Here’s some truth you might not want to hear: Your recruitment and selection process is broken and inefficient. Before you get defensive, think critically about how you isolate, screen, and select the employees who will add value to your company. Can you really say there are no inefficiencies in the process?
Your company isn’t the only organization struggling with how to improve the recruitment and selection of the right people. In fact, 46 percent of small business new hires fail within the first 18 months, and 89 percent of the time this is due to poor company culture fit. But the numbers don’t get much better for larger organizations.
Big businesses might have more formal recruitment and selection structures in place, but this is no balm for the cost-sucking power of a bad hire. In the United States, 66 percent of employers have admitted to encountering a bad hire in the last calendar year. These mis-hires can be expensive, with some studies pegging the cost of a bad hire at more than $50,000. And high-profile bad hires, like the Yahoo! CEO caught with a fib on his resume, can reflect poorly on the organization, costing more than just money.
So what’s the solution? The best way to improve all aspects of your recruitment and selection process is to consider your organizational goals before picking up the phone to speak to candidates. Keeping your hiring goal-based will improve your recruitment process, helping you hire the best employees faster than your competition.
Why Does Goal-Based Screening Matter?
Goal-based recruitment and selection matters because employees need to understand their contributions to your organization and employers need workers who can see the big picture. Keeping your recruitment process goal-based means hiring more strategically and paying attention to what positions are actually needed so you aren't onboarding the wrong people.
As we've shown, a bad hire can be very costly. By using a goal-based recruitment process, you're hiring employees who understand their role in the company goal structure. From day one, they will have the knowledge to help the organization succeed in its strategic vision.
Why is a goal-centric recruitment process necessary? First, by focusing on goals before onboarding a new employee, you're more likely to find someone who can actually perform the work functions required by the position.
More importantly, however, adding a goal-centric viewpoint to your recruitment process can help you avoid the employee engagement crisis. According a recent survey by Gallup on the subject of employee engagement, only 30 percent of American workers are actively engaged in their jobs.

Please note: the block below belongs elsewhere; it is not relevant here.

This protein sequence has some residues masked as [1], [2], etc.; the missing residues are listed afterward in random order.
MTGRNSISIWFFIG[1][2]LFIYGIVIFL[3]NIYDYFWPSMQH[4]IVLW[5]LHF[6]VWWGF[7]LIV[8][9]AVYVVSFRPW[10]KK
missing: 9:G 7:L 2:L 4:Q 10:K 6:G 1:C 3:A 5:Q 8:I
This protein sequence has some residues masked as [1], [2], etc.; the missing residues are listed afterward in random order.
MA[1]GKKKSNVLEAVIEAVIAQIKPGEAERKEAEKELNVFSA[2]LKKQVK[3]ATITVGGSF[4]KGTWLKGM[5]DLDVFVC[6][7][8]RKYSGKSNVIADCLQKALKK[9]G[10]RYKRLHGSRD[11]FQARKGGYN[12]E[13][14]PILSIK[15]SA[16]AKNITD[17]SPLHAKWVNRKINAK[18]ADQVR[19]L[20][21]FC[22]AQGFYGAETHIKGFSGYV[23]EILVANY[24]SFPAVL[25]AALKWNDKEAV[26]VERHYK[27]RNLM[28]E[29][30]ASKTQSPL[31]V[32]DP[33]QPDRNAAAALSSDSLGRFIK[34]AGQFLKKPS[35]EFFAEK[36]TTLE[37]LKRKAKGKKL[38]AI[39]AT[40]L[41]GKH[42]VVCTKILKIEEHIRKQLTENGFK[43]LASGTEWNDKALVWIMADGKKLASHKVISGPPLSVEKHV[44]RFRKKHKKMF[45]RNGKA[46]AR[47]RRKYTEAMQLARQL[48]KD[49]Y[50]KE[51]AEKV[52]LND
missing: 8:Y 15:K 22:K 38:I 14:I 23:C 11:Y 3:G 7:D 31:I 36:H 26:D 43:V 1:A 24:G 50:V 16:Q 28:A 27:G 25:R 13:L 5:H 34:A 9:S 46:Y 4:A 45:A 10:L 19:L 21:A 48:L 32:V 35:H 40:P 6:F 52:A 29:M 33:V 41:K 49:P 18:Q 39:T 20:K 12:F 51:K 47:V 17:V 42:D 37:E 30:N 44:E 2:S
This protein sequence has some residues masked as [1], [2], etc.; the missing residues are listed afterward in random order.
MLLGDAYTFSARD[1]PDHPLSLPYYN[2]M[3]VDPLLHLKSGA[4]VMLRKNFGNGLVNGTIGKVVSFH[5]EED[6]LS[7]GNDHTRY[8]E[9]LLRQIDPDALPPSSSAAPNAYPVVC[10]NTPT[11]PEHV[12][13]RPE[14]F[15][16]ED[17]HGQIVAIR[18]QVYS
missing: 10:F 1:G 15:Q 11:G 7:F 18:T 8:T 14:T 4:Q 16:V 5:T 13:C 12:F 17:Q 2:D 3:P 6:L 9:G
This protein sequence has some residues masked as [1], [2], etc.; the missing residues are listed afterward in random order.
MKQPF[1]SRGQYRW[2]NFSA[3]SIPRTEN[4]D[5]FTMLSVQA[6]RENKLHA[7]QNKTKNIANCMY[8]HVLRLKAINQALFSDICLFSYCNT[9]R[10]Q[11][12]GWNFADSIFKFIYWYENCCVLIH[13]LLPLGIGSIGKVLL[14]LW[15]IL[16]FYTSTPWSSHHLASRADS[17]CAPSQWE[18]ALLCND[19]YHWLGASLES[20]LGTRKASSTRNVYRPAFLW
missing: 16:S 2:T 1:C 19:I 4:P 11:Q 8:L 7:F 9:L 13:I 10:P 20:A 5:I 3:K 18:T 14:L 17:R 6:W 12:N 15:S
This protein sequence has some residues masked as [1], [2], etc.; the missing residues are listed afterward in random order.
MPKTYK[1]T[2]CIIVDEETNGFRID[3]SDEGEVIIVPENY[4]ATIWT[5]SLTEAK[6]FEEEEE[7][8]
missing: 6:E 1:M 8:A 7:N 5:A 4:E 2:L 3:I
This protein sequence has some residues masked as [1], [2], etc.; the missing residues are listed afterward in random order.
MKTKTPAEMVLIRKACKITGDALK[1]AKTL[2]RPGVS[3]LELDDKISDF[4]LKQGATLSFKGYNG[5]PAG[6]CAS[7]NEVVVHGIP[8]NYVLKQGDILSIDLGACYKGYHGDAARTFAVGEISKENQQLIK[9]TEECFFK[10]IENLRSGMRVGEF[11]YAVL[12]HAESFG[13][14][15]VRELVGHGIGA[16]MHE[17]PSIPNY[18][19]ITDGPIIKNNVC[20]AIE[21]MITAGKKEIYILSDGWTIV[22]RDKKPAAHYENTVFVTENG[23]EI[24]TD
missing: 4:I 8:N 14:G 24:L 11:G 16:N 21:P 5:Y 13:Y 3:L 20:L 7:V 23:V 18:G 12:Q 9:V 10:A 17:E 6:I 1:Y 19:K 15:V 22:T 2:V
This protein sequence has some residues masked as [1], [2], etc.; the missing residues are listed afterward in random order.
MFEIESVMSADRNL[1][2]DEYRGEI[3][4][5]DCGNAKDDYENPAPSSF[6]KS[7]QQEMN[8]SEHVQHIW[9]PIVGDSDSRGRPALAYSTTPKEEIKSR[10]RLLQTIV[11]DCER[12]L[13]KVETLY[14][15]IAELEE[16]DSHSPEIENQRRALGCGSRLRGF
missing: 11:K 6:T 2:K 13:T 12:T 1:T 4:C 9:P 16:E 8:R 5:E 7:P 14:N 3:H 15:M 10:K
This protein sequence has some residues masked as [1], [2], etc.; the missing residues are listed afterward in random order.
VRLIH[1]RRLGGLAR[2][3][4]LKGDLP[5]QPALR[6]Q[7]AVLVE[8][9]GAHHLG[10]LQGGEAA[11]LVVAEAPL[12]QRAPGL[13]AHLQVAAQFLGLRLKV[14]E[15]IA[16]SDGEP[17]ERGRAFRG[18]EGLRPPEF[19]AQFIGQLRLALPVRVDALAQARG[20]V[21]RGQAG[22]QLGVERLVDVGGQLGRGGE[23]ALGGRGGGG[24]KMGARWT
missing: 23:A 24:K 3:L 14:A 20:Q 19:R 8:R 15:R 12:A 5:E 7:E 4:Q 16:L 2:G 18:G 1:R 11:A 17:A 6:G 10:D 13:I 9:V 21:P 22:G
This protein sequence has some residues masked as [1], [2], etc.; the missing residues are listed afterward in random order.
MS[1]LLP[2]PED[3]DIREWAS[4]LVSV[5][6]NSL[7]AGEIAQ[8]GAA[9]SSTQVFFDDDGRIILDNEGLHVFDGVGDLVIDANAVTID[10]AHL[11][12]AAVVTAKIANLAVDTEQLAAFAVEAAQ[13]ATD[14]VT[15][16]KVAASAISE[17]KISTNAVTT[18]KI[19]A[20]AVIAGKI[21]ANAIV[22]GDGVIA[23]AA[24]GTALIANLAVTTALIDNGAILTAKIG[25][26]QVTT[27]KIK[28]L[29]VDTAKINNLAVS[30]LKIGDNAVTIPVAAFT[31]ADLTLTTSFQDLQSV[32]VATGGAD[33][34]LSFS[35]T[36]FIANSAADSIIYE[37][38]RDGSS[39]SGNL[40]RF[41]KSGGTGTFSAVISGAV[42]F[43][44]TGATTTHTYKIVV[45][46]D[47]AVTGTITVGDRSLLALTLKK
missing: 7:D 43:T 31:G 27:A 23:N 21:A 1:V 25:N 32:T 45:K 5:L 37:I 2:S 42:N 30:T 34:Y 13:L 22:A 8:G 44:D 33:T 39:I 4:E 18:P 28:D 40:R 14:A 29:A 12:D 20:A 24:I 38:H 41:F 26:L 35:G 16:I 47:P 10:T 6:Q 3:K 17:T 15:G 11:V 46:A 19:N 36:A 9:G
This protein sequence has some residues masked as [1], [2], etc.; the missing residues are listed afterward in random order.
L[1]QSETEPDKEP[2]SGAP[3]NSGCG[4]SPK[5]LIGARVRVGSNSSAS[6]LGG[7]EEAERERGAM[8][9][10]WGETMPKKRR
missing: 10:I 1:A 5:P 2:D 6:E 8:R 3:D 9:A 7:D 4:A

This is terrible news for companies, since employee engagement affects not just company culture but also overall productivity. If you can align your goals and your hiring, you're more likely to select a candidate with sincere passion to join your company and add value.
How to Ask Better Questions
So how do you align your recruitment and selection process with company goals? The first step is to ask better questions in the interview stage.
So many of the questions asked in interviews are not only general but hopelessly by-the-book. "Tell me about yourself." or "Why should we hire you?" are both questions candidates already know to expect. Anyone who has an Internet connection or has been on an interview before knows how to prepare answers to these questions.
Instead, you need to make your questions goal-based and specific to the needs of the company and job. Ask how familiar a candidate is with the company goals and mission statement. Get specific with your questions to ensure the candidate has the right skills, including asking about experience with relevant technology.
Employing goal-based interview questions will allow you to see which candidates really know what they’re talking about and who will actually fit into the company, so you're not onboarding the wrong talent.
How to Stop Wasting Time
According to the Society for Human Resource Management, the typical time-to-hire is between 29 to 43 days for businesses both large and small. This is a massive wait time before you're onboarding the talent you need. Aligning your recruitment and selection process with organizational goals gives you the ability to cut down on time waste.
After all, if your questions are goal-specific and tell you more about a candidate’s practical experience, you’re less likely to waste time connecting with candidates who are all wrong for the job. You won't waste time talking to people who won’t be able to contribute in a meaningful way to the organization. Keeping everything, from the job description to the interview questions, goal-specific means you'll be able to focus on the right candidates with laser-sharp focus.
By using a goal-based recruitment and selection process, you'll be rewarded with employees who are motivated, engaged, and ready to tackle the goals they need to achieve to add value to your company.
What do you think? Do you use goal-based interview questions when connecting with candidates? Share in the comments!
IMAGE: Courtesy of Flickr user clemsonunivlibrary